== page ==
Owned By You
Your questions answered
We put the questions we’re most frequently asked to Martin Shaw, Chief Executive of the AFM.
A mutual organisation is run for YOUR benefit. It does not have to spend time satisfying the financial markets, and it does not take part of your hard-earned money to pay to shareholders. A mutual is run purely in the interests of today’s- and future- customers.
There is a great amount of choice in the mutual sector, just as in any other part of financial services. We suggest you have a look at the ‘People like you’ section on our website to see what kind of products might be appropriate and who supplies them. We recommend that you ask a financial adviser for help if you are not confident buying financial products.
Mutuals tend to be smaller and more specialist that PLCs. Most offer a limited range of products, and focus on the things they do well. Have a look at the ‘People like you’ section for more information.
We’ve undertaken extensive research to prove that mutuals as a whole offer a better deal to their customers. This may take the form of higher investment returns, lower charges, superior service, or more sensitive claims handling. In each case the average mutual will perform better than the average PLC, and over the long term.
Mutuals are all regulated by the Financial Services Authority and are subscribers to the Financial Services Compensation Scheme. That means they are run well, and that in the unlikely event that anything does go wrong, there are important safeguards in place to protect you.
Friendly societies provide a wide range of products. As well as seeking to offer better performance that PLCs, they also focus on making it easier for customers to do business with them- for example they do not use overseas call centres. In addition, members of friendly societies gain important additional rights and benefits- which might include unique tax free products, specialist help at a time of need, and the opportunity to have a say in how the business is run.
When you go to the supermarket, you often have a choice between buying the store brand or specialist products. It’s the same in financial services- big banks might offer everything under one roof- but the products may not be as good value. But whilst it doesn’t really matter if a can of own brand soup isn’t very good, taking the time to choose the right mortgage or pension may be vital to your future well-being.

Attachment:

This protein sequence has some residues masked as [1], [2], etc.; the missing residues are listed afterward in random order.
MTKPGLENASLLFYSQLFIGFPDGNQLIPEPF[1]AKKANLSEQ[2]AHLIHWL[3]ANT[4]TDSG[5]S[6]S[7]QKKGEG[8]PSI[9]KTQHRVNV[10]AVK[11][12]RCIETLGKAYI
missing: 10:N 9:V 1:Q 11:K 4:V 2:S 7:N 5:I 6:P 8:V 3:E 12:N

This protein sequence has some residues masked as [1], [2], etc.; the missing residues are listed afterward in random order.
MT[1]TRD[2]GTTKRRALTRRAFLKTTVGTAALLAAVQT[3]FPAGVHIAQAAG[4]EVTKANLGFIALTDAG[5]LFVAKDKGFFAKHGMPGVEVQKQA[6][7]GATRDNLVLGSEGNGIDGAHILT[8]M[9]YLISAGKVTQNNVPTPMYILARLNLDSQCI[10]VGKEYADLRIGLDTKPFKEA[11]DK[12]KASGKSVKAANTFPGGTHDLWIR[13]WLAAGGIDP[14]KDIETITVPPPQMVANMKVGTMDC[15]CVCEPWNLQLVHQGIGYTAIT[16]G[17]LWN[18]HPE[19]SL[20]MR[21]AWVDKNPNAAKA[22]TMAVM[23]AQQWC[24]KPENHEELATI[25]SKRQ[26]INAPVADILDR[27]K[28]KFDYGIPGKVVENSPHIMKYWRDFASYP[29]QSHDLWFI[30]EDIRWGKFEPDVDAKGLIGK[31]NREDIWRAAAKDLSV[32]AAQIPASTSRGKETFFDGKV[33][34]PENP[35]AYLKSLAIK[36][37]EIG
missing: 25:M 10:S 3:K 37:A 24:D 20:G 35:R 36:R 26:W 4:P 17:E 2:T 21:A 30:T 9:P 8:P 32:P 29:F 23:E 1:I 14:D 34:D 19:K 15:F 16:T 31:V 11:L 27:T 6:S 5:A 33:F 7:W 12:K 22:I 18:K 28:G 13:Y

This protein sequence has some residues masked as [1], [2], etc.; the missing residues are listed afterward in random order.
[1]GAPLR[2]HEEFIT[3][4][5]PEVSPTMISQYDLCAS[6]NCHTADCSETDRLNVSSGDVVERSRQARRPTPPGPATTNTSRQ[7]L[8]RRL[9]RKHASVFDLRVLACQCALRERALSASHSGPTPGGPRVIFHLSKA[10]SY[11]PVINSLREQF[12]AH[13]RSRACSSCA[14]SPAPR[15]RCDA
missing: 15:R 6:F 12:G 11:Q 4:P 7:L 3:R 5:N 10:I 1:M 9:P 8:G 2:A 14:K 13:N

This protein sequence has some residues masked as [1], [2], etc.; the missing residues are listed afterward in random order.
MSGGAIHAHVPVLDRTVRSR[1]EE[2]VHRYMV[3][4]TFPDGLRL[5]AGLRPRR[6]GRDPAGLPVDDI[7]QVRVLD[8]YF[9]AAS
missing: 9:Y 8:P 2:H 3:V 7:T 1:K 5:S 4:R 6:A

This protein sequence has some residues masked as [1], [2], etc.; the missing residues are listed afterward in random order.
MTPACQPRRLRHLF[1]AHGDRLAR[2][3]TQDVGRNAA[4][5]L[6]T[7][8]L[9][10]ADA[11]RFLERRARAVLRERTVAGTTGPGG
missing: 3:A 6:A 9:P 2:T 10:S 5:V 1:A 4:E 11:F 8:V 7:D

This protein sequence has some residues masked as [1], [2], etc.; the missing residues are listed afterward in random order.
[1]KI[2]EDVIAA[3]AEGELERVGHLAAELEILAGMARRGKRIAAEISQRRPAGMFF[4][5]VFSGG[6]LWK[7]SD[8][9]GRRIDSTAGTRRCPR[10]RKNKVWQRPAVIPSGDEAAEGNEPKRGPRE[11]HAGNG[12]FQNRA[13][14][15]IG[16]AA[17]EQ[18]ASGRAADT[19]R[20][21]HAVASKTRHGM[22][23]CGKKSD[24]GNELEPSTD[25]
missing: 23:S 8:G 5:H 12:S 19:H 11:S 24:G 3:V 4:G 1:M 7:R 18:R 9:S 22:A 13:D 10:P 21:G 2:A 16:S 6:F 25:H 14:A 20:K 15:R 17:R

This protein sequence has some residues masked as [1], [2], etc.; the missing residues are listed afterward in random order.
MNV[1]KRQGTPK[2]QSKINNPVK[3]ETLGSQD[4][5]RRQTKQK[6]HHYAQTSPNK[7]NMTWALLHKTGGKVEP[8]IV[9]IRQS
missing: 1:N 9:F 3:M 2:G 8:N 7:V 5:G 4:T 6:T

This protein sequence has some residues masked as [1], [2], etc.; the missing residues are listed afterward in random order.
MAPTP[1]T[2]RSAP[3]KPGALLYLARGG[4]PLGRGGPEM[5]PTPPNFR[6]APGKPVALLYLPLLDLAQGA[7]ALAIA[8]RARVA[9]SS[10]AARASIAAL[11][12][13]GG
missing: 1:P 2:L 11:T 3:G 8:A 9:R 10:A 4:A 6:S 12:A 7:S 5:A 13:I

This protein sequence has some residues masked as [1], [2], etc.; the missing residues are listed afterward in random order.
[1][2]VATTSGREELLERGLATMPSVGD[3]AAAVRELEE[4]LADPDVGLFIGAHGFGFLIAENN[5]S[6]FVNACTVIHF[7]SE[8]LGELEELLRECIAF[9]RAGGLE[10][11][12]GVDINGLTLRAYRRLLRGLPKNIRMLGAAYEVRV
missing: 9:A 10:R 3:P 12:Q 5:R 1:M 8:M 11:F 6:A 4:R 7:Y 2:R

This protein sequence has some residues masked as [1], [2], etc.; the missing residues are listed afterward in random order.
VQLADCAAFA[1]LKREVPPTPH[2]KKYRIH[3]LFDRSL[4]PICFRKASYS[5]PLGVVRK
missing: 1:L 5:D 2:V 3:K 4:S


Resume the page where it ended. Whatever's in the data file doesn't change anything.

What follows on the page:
If you have a lot of money to invest, you should also be mindful of the amount the Financial Services Compensation Scheme covers- and spread money round to ensure you’re covered.
Being a member of a mutual entitles you to the right to vote at the Annual General Meeting or at any Special General Meetings. If you are entitled to vote the mutual will write to you in advance to explain what you’re being asked to decide on, and how to cast your vote. Most mutuals have a helpline if you need more information.
Your vote counts, and offers you a real opportunity to have a say in how your mutual is run.
When mutual insurers were first established all their policies were written on a ‘without profits’ basis. That meant the customer got back what they were entitled to, but if the mutual made any surplus above what it needed to pay its customers, the money was stored up in the organisation. Mutuals developed the concept of ‘with profits’ as a way of sharing some of the surplus with its members.
A mutual will demutualise if it feels it is unable to pursue its strategy without the need for external capital. Over the last 25 years, a large proportion of building societies and mutual insurers demutualised for this reason- though for various reasons, most demutualised organisations have found it very difficult to survive independently, and as a result any short term windfall to customers has been cancelled out by poorer service and inferior returns.
As a sector we continue to work with the Government to create legislation that provides mutuals with alternatives to demutualisation.
Financial services can be complicated. We thought it might be useful to compile a list of some of the terms frequently used with everyday explanations. Please let us know if we can add more terms.
|Bona Fide||Something done honestly or in good faith|
|Discontinue||To stop paying into a policy|
|Endorsement||Something that is added to an insurance policy document|
|Excess||This is a set amount that you would normally pay towards the cost of a claim|
|Inception Date||When cover begins on a policy|
|Material Fact||A piece of information that might affect whether you are insured and at what price. If you don’t declare a material fact when buying insurance it might affect a later claim|
|No Claims Bonus||Rewards you for not making a claim on an insurance policy. Worth adding to the cost of the insurance, especially on your car|
|Policy Conditions||Rules of the game related to your insurance|
|Policy Document||This document sets out the details of your policy and you should always store it somewhere safe|
|Premium||The payment you make to your insurance policy|
|Public Liability||Provides protection for claims made against you for injury or damage to other people or their property as a result of your negligence|
|Warranty||This is a condition that you need to comply with; otherwise any future claim may not be valid|